On its own, blogging is nicely permeating among some of our faculty. At this Friday’s Ocotillo Online Learning Group meeting, we have 4 demos of different ways weblogs are currently in use at Maricopa.
A brief preview for those who cannot be at Phoenix College Friday…
Chris Heilman (chemistry, Phoenix College) has been blogging long before I even heard of it– check out his personal blog (Radio):
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Cheryl Colan (media department, Phoenix College) has been keeping an active and well-designed MovableType blog for an external project chronicling the process of s digital film project. “I’m going to give a brief demonstration of how to add static web pages to a Movable Type weblog. Use of this technique allows you to update any page of your site anytime, from anywhere you have Internet access.”
Campesinos de Arizona
Cheryl’s personal blog
Alisa Cooper (English, South Mountain) has had her students use weblogs for projects and writing over the past few semesters. “I use a blog (iBlog for the Mac) in my hybrid freshman composition course as an interactive tool to keep students informed about what is going on in class. It is organized into five sections: FAQ, Assignments, Computers, Final Essay, and Lectures. All blog entries have options for students to send me feedback via email or post comments about the blog post for all to read. The blog has a calendar, RSS feed option, hit counter, and weekly polls.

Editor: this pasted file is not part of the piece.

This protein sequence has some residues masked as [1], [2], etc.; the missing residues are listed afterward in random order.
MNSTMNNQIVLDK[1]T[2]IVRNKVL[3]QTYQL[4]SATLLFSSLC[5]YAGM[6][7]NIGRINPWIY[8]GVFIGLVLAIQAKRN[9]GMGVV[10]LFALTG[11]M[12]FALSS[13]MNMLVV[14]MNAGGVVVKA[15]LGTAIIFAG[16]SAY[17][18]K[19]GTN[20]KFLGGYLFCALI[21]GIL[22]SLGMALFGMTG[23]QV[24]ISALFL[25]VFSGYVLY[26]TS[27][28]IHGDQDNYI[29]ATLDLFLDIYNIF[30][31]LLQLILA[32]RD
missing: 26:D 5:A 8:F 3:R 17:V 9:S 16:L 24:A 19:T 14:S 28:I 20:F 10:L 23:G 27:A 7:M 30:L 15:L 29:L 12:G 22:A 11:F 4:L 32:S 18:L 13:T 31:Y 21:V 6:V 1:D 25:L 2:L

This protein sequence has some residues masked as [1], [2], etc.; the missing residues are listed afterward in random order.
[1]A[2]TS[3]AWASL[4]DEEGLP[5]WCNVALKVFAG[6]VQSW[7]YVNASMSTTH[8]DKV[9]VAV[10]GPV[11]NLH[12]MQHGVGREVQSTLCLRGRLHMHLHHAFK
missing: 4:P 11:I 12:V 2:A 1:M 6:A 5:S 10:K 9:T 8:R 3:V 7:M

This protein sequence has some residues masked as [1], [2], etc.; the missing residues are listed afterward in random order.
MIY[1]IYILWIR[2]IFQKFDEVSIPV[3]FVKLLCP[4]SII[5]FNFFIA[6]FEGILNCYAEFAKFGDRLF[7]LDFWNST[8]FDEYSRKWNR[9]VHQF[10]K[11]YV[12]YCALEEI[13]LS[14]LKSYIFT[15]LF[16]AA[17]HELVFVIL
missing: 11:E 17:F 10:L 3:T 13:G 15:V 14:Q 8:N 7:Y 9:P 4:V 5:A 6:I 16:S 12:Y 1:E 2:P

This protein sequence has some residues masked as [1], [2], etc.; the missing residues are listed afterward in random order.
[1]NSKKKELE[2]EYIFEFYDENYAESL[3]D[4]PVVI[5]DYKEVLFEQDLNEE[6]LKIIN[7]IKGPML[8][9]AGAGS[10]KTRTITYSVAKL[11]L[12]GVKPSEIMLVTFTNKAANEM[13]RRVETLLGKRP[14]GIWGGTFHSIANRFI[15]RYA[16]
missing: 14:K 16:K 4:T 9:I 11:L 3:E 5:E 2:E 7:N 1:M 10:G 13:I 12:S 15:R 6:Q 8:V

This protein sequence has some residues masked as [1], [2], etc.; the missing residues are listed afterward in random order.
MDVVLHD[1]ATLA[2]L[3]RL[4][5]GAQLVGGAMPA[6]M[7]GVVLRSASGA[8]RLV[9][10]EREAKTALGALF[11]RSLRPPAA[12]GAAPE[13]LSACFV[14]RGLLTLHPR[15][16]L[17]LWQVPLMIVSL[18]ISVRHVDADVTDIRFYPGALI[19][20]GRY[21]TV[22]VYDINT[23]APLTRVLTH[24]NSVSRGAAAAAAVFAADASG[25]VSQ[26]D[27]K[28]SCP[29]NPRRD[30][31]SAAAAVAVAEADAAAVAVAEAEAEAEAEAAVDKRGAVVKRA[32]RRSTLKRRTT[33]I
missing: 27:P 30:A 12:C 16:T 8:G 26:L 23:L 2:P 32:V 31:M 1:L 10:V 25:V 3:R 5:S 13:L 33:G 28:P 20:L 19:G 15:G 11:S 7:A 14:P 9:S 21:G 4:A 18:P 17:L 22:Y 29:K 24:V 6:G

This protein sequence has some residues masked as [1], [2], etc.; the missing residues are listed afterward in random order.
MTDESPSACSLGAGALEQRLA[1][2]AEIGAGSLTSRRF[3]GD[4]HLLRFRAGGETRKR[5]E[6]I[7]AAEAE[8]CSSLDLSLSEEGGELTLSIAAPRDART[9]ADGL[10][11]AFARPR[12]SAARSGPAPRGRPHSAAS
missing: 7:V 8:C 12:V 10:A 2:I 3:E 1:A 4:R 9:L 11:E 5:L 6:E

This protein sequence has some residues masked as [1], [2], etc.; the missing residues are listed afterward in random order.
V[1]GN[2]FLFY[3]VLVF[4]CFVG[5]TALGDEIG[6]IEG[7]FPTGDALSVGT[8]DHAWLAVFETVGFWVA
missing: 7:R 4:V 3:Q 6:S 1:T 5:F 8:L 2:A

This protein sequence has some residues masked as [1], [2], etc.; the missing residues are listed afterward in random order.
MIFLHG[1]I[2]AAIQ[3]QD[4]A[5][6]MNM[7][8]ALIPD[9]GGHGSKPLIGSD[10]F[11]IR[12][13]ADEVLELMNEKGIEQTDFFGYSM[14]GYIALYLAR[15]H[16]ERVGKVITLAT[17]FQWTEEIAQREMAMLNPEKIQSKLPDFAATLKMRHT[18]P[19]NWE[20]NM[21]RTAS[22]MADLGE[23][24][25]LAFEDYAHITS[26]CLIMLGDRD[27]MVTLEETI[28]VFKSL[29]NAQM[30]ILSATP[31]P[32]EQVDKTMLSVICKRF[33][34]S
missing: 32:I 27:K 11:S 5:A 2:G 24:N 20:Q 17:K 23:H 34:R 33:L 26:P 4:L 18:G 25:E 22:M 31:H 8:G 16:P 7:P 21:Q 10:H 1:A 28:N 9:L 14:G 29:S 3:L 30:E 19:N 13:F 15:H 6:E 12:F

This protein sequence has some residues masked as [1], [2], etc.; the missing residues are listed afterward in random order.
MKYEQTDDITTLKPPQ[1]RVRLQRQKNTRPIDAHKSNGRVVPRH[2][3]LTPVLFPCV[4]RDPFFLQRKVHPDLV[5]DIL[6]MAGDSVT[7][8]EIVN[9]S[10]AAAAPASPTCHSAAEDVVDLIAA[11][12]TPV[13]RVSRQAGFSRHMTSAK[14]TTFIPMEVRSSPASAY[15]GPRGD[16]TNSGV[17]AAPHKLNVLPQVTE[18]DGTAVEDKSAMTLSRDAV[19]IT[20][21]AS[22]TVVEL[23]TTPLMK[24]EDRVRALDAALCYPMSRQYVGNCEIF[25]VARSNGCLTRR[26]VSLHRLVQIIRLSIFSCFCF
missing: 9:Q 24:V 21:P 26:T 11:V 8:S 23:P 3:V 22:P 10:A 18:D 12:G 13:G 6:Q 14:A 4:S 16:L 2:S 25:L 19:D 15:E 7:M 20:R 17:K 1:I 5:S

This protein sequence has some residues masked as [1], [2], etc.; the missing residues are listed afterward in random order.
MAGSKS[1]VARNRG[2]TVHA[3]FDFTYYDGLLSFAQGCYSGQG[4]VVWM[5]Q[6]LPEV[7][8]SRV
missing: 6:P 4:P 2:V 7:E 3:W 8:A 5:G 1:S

I make blogs a requirement for students in my first year composition course and developmental writing courses. We use Blogger.com, a free web based blogger utility for these courses. Students use the blog as their writing journal. They respond to writing prompts three times a week. The blogs are public, and students are encouraged to read other students’ journals/blogs. ” Some samples:
Rick Effland (Anthroplogy, Mesa Community College) is starting blogging on a large scale this semester with his Buried Cities and Lost Tribes course.
A reference for accessing any of the Blog Worlds that students are currently building (Click on the name to access any student blog). Comments are open to visitors on any blog entry:
So indeed blogging is happening around here, and this is just a sampler. I know there are more out there, and we will continue to sniff ’em out.
I have also enticed an Art faculty to start a new blog (Testing the Waters) on his experiments in having his students create photoblogs at Buzznet more on this as it unfolds as Robert is co-presenting this with me in April at the Teaching Online in the Community Colleges conference